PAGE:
Only surprising that <$NoAd$> it gets prominent mention.

Interesting use of DOJ

Interesting use of DOJ resources. From The (Mississippi) Clarion-Ledger ...

Federal officials appear to be seeking proof to blame the flood of New Orleans on environmental groups, documents show.

The Clarion-Ledger has obtained a copy of an internal e-mail the U.S. Department of Justice sent out this week to various U.S. attorneys' offices: "Has your district defended any cases on behalf of the (U.S.) Army Corps of Engineers against claims brought by environmental groups seeking to block or otherwise impede the Corps work on the levees protecting New Orleans? If so, please describe the case and the outcome of the litigation."

Who sent out this email? And who was going to use it? <$NoAd$> Needed for analyzing new environmental law issues? Part of the 'takings' debate? Did we mention that Karl Rove has been put in charge of the reconstruction effort?

(ed.note: Thanks to TPM Reader EE.)

Before anything else this

Before anything else this morning, I want to thank you, or to be more precise, a very substantial percentage of you, for filling out the survey yesterday. We ran it for twenty-four hours and got a bit more than 18,600 respondents. So we're happy with the sample size.

Like last year, there were a few complaints about the lack of a sufficient number of categories to choose when asked to define oneself politically. There were also a few exceptions taken by folks whose profession wasn't mentioned in the 'what you do' category. No listing for scientist, farmer, artist, etc.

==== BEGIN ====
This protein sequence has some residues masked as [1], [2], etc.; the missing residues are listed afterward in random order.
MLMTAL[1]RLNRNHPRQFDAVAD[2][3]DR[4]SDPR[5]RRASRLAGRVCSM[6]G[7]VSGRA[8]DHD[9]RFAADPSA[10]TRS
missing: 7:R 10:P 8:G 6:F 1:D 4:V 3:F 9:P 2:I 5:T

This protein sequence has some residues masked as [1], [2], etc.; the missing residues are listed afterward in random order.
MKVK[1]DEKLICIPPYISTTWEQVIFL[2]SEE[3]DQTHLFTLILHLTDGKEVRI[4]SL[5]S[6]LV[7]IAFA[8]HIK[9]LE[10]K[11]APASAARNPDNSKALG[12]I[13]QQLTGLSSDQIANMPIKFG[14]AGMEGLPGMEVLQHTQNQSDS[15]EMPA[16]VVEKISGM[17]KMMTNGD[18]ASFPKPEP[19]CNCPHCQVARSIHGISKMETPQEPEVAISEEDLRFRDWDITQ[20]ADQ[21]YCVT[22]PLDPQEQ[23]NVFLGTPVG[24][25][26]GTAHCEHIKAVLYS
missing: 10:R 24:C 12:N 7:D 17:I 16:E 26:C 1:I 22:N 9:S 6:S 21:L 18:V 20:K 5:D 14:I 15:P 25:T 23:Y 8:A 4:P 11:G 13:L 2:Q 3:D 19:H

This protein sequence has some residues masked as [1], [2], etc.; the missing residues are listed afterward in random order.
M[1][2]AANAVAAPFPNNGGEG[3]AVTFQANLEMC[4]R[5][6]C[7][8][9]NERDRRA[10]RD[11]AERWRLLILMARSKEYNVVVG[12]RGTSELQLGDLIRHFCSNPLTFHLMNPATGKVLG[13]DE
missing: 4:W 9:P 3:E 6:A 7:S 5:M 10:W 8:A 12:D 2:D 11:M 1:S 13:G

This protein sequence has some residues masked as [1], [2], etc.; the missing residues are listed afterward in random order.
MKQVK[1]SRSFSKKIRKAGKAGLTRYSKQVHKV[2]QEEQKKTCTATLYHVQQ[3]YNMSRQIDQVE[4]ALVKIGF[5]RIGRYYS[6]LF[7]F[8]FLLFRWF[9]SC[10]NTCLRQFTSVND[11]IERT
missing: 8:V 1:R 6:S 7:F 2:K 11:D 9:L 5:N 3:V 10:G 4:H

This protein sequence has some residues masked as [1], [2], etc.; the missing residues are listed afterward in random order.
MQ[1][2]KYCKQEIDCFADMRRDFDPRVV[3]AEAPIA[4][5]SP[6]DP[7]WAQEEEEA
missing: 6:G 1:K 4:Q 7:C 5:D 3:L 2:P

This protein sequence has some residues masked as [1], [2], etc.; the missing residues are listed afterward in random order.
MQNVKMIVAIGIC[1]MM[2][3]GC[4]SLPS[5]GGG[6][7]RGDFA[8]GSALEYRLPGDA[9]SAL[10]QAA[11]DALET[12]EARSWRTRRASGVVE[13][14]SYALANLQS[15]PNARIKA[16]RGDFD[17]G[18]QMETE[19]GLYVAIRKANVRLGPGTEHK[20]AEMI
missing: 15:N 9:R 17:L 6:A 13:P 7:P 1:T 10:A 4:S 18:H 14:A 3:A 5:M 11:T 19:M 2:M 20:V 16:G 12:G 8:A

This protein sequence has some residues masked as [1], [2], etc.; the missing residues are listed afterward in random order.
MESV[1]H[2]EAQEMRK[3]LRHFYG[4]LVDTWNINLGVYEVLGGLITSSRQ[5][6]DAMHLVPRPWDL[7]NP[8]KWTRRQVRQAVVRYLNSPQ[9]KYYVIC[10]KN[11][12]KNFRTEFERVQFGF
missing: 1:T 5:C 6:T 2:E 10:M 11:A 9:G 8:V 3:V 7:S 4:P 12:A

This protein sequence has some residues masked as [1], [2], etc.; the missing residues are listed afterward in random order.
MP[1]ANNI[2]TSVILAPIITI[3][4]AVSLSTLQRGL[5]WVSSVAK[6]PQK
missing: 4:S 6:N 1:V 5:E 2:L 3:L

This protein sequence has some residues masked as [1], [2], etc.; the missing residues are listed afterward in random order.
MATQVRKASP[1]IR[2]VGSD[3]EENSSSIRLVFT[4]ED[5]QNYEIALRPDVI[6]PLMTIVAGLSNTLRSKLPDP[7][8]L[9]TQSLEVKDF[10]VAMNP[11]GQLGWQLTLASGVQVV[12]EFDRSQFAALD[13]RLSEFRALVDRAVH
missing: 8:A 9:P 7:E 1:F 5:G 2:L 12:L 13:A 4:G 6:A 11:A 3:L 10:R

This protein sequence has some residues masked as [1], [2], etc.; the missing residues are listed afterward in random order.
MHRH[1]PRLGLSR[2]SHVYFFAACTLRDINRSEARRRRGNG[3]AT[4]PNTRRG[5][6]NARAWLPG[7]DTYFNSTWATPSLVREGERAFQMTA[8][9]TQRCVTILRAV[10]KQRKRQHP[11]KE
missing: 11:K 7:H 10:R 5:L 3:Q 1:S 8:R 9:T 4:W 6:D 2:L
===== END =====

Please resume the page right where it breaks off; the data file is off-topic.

So allow me to explain. If I were building the survey from the ground up, I'd do it differently. But this was the exact same survey we did last year. And there was a utility to having a direct apples to apples comparison, to see what if any ways the audience has changed in the last eighteen months.

More particularly, though, the point of this exercise was not self-expression. It was to gain some basic data for advertisers. And lest that come off as snide, I don't mean it that way. If I were doing this survey out of my own curiosity or to understand my audience better, I would have designed it very differently. I'd have given a more finely nuanced range of possible political self-definitions, a different way of categorizing professions, and I'd also probably have asked a series of what I'd see as defining political questions -- ones which, I think, would be more revealing than labels.

In this case, I wanted to ask as few questions as possible (so I could honestly say that it would take little time) and get the information we really needed -- not for editorial purposes, but to get some basic data for advertisers. So that's the deal.

In any case, to return to the main point, almost twenty-thousand of you took the time to fill it out. And like I said yesterday, on a personal level, I really appreciate that. So thank you.

We'll be sharing the results with you when they're ready.